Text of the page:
By Masha Lipman
Tuesday, August 5, 2008
Alexander Solzhenitsyn was a premodern giant who defied the limits of human ability and the forces of nature. His world was that of ethical absolutes, unshakable values, spiritual discipline and self-sacrificial commitment.
His life was a succession of feats, the main among them being his book "The Gulag Archipelago," in which Solzhenitsyn detailed in step by gruesome step the ordeal of an innocent man going through the circles of the hellish repressive machine. This book, an epic account of human suffering under communism, shook and changed the world.
Solzhenitsyn's life and his writing were an uncompromising war against the communist regime. His grim courage and selfless devotion, comparable to that of early Christians, gave him moral superiority over his communist adversaries. He defeated Brezhnev's Politburo, and, instead of being killed or jailed, was expelled from the country.
But for all the admiration his books and personality inspired, his teachings sounded too rigorous to his contemporaries, at home and abroad. For his part, he couldn't accept the relativity and uncertainty of modern life.
Russia's destiny was more than a literary or a scholarly subject to Solzhenitsyn -- it was his mission. The perennial Russian debate of the past 150 years has been between Westernizers and Slavophiles, or those who promote nationalist ideas of Russia's special path. Solzhenitsyn's opponent in this debate was the only other man of an equal moral stature -- Andrei Sakharov, the academic and human rights activist who was awarded the Nobel Peace Prize in 1975. Both men sought to liberate Russia from communism, and both were almost inhumanly brave in their challenges to the regime. But Sakharov, a Westernizer, saw a solution in "convergence" with the West, which he regarded as a world of liberty and justice, while Solzhenitsyn, a nationalist, looked for Russia's salvation in its historical, cultural and religious roots.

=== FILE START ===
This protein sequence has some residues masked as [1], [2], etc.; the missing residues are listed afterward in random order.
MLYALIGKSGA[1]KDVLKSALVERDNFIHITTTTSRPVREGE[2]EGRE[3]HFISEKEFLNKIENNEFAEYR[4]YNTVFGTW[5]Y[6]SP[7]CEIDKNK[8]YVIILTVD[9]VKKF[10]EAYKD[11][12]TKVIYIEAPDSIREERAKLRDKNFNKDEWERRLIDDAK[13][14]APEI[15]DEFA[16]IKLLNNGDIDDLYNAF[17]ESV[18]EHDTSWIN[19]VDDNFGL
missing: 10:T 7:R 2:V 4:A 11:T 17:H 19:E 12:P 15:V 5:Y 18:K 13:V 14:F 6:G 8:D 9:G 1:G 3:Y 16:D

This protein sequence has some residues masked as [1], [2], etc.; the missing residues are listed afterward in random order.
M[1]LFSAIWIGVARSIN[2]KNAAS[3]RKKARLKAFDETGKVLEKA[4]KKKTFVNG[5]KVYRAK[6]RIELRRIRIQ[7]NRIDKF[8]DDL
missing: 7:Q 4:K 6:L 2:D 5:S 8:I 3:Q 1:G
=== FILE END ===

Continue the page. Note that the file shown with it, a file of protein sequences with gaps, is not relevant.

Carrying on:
As communism and the Soviet Union neared their collapse, Solzhenitsyn wrote "Rebuilding Russia," an essay in which he passionately advocated taking Russia back to its past and relying on a strong and enlightened central power as well as the spirituality of the Russian people.
Solzhenitsyn's ideas of rebuilding a Russia based on the nation's spiritual energies was, of course, utopian. The Russia of his imagination, in which spiritual roots produce a well-governed and just society, has never existed. As the grip of communism eased, the Russian people emerged into freedom demoralized, depleted of all spiritual energy and incapable of collective national efforts. When the market economy began to function, they avidly indulged, not in the least averse to television and the popular culture that Solzhenitsyn so strongly condemned. Today they enjoy personal freedoms and the opportunities of a consumer society; they have allowed the slow tide of modernization to carry them along. The call to muster spiritual energies in order to rebuild Russia as an antithesis of the soulless West would make them shrug.
By the time he returned to Russia -- after 20 years in Soviet government-ordered exile -- many of the liberal admirers who revered his books and his feats as an author were disappointed by Solzhenitsyn's anti-Western stance and his essentially undemocratic vision. They were concerned that his presence in the country would consolidate the conservative nationalist forces that would use him as their spiritual leader.
Indeed, various forces, including the government itself, have occasionally sought to draw on Solzhenitsyn's authority. His ideas may seem to be even more in demand recently, as Slavophile notions of Russia's special path have once again prevailed over Westernizers' visions of a Russia with liberal values and democratic institutions. But Solzhenitsyn never became a popular, or even public, figure in the new Russia. He didn't have a following, and, like some of the world's greatest men, he probably didn't need one. He was a great man driven by a mission that he pursued until the last moment of his life.
Masha Lipman, editor of the Carnegie Moscow Center's Pro et Contra journal, writes a monthly column for The Post.